I’m always shocked to the point of anger whenever I read any list of the greatest comics ever written and find Alan Moore’s jaw droppingly beautiful 44 issue run on Saga of the Swamp Thing sitting anywhere but comfortably near the top. Now, I know what you’re thinking. Swamp Thing? Really? That cheesy green monster? Are you &*%$ing kidding me? The answer is no, and not only do those that haven’t read it have absolutely no idea what they’ve been missing out on, I’m truly envious of that experience of reading it for the first time which is just sitting out there on store shelves, waiting for anyone willing to give it a shot.
Taking the reigns with #20, an issue that to my knowledge has never been included in a collection (thus definitely making it worth the effort to seek out), Moore immediately ties up loose ends left by the previous creative team and sets himself up to write what is arguably one of the most influential single issues ever written. “The Anatomy Lesson” is a story that signals not only a completely unashamed and triumphant return to an EC horror comic style (albeit, with a far more sophisticated approach) but also features a truly shocking re-interpretation of the the character that is impossible to forget.
I can’t lie. It’s actually a little difficult to write about Swamp Thing as I can’t bring myself to give too much away. It’s an experience that is truly something to be cherished. This is the first mainstream title to toss aside the comics code. This is the book that gave birth to the Vertigo imprint (paving the way for titles like Sandman, Preacher, and Fables). This is the comic that introduced the world to John Constantine, and for those willing to give it a shot, you will be treated to an impossibly epic tale that will take you to haunted houses, introduce you to were-women and aquatic vampires, pull you deep into the Earth itself, drag you through Hell and back, and then shoot you through the stars and across an entire universe.
Yet, the simple truth is that for all of it’s monsters, death and demons, this is a book about love and loyalty, pure and simple.
Yes, comic books can give you nightmares. Yes, comic books can make you cry. Yes, comic books can achieve a certain type of profound beauty that is simply impossible for any other medium to duplicate. Alan Moore’s Saga of the Swamp Thing achieves all of those things easily.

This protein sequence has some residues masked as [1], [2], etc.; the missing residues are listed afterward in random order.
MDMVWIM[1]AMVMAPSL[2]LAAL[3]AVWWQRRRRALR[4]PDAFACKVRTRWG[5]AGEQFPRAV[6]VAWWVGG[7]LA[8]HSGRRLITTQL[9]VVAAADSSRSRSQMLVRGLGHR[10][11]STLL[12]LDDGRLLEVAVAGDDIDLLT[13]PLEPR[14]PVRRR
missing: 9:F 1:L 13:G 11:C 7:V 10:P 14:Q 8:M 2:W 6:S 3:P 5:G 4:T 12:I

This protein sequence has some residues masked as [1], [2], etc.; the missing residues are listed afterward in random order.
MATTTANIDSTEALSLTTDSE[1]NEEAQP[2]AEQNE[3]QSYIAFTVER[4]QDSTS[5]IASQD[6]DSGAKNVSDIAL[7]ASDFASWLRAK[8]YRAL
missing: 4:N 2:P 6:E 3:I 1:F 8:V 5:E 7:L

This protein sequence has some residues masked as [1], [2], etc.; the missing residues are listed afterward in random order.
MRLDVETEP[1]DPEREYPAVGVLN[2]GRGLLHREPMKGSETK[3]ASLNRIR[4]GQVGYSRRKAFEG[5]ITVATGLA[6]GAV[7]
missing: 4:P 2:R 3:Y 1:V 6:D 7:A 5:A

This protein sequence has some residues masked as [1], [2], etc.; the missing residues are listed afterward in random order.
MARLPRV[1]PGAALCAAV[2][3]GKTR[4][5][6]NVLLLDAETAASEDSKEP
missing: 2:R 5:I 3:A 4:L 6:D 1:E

Director Christopher Nolan’s vision of everyone’s favorite caped crusader not only made The Dark Knight the biggest film of the summer of 2008, but also launched it into a top spot on the list of all time domestic box office receipts. It even went on to snag a posthumous supporting acting Oscar for Heath Ledger’s already iconic portrayal of the Joker as well as become the gold standard for comic to film adaptations. Continue Reading →
Today was another in a long line of regular reminders of why I love working at a used bookstore. Aside from being surrounded by co-workers that I’m constantly learning from and having fun with, there’s that glaringly obvious perk of being in a position to nab first dibs on cool stuff that comes through each day. Now I yap on and on about comics over at my other blog all the time (and video games based on them have been a staple of the industry forever), so when I come across a book that’s filled with strips based on a bunch of Nintendo characters, yeah…it nerds me out pretty hard.
I got really excited about Carlos Ruiz Zafón’s young-adult fiction because he is just the sort of writer I would have loved to read when I was growing up. I craved dark, mysterious tales of the unexplained, which of course exist in abundance — but I wanted them to take place in this one particular antique era, in this one particular faraway land. I had to wait until I was in my 20s to discover Zafón, chronicler of the imaginary happenings of wartime Spain (and official conquerer, after the fact, of my adventure-craving adolescent heart).
On October 18th, raise your “long, barbed steel goblets” and whet your harpoons, for Herman Melville’s Moby-Dick is another year older.Live the literature: have a whale steak, embark upon some sort of fiery hunt after a beast with an inscrutable malice sinewing it, philosophize in the crow’s nest, pilot your ship downward to Davy Jones, etc. Or just do some quality quaffing. “Death to Moby Dick! God hunt us all, if we do not hunt Moby Dick to his death!”
This week for Books In Motion we bring you an episode of the old time radio show The Shadow: The Man Who Murdered Time. The Shadow was a serialized radio drama starting in 1930 and continuing on into the 40s. Since then, The Shadow has been featured in a wide variety of media, including comic books, comic strips, T.V. and film. These stories, written by Walter B. Gibson under the pen-name Maxwell Grant, were originally published in Detective Story Magazine during the time of the serialization. Gibson wrote 282 of the 325 stories over twenty years, including two novel length stories a month. With an occasional guest writer like Lester Dent, author of the Doc Savage series, and fantastic radio personalities like Orson Wells as a narrator, The Shadow quickly became one of the most popular pulp heroes of the 20th century.